Infrastructural development has been hampered. The case of damaged roads cited in the introduction to this piece is what the travelling community is facing on a daily basis. Local authorities as well as the Ministry of Transport and Infrastructural Development are failing to import the necessary road making equipment or spare parts which is adversely affecting road construction and maintenance.

To this end, Zimbabwe has lost a cumulative US$42 billion worth of revenue due to sanctions. If the country had realised this amount of money over the years, it could be somewhere better economically. This impacts negatively on the production side and has taken deep on the health sector where pharmaceutical companies are failing to meet the nation's drugs requirements. This has really contributed to the shortage of even pain killers at most health centres.

The deep-seated sanctions are crafted in such a way that they prevent those outstanding companies in the US and EU from doing business with certain entities linked to Government or are owned by ZANU-PF members. What this means is that such businesses will eventually collapse which affects the general public across the spectrum.

Commenting on the sanctions issue twitter user, Lerato Mhlanga said "(United Kingdom-based Zimbabwean lawyer and lecturer) Dr (Alex) Magaisa, sanctions are designed to benefit the sanction imposers. The British can choose to buy stuff from Zimbabwe when it suits them, but Zimbabwe is not free to operate in the Global Financial System. If the sanctions have no effect, why are they not being removed?"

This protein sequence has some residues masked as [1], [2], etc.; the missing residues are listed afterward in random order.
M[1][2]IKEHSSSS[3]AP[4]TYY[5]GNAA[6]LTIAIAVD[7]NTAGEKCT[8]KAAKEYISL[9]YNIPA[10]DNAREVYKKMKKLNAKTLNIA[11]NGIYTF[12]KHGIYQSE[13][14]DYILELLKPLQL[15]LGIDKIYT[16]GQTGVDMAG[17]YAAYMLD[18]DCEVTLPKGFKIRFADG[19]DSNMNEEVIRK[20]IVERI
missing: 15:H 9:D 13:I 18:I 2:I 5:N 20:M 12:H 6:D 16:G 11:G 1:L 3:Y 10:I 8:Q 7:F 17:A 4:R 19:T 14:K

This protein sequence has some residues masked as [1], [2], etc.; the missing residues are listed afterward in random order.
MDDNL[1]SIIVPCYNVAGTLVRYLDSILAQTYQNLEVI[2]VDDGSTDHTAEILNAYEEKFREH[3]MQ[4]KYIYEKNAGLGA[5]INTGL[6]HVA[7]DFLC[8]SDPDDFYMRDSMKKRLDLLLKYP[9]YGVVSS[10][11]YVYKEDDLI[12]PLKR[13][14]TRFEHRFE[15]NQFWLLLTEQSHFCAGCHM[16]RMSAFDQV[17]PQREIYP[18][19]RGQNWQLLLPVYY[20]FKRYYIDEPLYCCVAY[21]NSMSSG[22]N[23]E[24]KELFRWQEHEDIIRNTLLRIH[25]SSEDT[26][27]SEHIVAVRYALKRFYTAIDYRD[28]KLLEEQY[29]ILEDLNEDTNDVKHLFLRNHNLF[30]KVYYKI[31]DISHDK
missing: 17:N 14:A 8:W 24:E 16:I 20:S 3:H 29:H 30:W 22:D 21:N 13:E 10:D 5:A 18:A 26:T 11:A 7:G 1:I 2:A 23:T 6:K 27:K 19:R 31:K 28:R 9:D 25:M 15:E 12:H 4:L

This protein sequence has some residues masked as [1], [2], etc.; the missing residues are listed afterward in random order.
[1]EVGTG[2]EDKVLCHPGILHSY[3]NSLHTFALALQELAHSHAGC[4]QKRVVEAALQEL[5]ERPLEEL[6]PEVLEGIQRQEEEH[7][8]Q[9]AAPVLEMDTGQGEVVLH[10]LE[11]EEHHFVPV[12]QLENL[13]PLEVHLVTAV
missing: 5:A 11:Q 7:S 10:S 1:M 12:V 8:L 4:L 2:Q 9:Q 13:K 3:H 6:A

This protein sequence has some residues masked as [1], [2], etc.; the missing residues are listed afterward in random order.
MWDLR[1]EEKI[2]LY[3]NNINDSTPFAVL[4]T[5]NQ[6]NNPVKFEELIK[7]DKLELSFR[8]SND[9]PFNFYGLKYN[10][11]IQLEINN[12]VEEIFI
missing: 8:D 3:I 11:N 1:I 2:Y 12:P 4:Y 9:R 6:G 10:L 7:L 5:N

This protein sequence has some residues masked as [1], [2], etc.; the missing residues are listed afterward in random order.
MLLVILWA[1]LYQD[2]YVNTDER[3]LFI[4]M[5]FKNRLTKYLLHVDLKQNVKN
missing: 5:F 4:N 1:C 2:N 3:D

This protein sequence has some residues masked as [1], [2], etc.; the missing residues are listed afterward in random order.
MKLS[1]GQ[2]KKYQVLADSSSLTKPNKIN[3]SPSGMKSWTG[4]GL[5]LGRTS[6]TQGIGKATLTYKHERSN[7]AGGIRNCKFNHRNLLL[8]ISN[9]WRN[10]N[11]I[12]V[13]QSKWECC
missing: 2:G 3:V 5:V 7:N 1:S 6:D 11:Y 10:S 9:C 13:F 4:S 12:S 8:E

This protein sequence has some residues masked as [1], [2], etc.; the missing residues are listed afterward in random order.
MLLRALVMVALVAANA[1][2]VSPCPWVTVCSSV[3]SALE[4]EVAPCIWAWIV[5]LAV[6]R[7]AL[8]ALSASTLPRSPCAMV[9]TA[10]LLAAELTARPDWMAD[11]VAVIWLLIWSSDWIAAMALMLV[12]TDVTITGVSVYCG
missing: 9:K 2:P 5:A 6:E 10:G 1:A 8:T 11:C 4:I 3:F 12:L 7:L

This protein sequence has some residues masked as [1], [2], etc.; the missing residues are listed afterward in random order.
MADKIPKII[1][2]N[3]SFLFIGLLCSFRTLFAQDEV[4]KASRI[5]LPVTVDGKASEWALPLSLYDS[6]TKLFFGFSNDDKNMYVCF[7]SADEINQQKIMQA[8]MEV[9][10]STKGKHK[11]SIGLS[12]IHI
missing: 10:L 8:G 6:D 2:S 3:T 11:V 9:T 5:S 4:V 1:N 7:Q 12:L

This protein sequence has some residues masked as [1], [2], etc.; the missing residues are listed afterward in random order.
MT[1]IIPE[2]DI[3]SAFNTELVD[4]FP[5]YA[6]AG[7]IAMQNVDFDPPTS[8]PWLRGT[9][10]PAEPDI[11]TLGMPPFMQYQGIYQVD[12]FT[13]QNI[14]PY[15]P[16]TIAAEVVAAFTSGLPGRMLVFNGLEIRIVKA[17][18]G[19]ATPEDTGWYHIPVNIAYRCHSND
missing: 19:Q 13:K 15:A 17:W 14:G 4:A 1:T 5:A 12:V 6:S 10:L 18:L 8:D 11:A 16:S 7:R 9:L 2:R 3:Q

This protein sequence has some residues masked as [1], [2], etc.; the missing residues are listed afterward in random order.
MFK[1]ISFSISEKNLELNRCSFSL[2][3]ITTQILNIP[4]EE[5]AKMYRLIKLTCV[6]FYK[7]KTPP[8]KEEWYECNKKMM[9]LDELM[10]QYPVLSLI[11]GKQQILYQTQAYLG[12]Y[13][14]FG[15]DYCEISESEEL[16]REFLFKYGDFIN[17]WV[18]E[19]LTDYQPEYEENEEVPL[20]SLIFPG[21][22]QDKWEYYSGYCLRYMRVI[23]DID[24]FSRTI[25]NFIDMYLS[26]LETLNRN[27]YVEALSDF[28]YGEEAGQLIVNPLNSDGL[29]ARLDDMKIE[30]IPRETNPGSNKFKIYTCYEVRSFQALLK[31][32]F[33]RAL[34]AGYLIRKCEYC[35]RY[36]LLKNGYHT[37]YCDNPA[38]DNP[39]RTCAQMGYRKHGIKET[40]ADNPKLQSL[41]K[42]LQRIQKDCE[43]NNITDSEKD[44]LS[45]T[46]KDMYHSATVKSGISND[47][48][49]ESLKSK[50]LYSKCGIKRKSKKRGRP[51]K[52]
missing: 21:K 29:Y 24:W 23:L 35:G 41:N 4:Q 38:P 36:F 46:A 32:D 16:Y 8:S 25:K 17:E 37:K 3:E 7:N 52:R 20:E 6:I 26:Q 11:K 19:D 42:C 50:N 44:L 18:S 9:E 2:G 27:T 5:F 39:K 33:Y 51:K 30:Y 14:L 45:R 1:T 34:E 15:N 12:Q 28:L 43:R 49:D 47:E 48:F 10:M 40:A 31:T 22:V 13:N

"An injury to one is an injury to all", has become the SADC countries' clarion call in rallying behind Zimbabwe in its anti-sanctions drive. The SADC countries have set 25 October 2019 as the Anti-Zimbabwe Sanctions Day. True to spirit of togetherness, the countries in the region will host events to call for the immediate and unconditional removal of the sanctions imposed on Zimbabwe.

On Saturday, 21 September 2019, Zimbabweans living in the US joined hands in demonstrating against the sanctions. The diasporans were joined by the fearless and strong ally of Zimbabwe, the December 12 Movement in calling for the removal of the punitive sanctions and letting Zimbabwe choose its own destiny, like who to trade with and so forth.

As President Emmerson Mnangagwa addresses the 74th Session of the United Nations General Assembly (UNGA) tomorrow, he is going to dwell much on the issue of sanctions explaining to the whole world how the embargo has affected the whole country.

Source - Elijah Chihota
All articles and letters published on Bulawayo24 have been independently written by members of Bulawayo24's community. The views of users published on Bulawayo24 are therefore their own and do not necessarily represent the views of Bulawayo24. Bulawayo24 editors also reserve the right to edit or delete any and all comments received.

Subscribe

Email: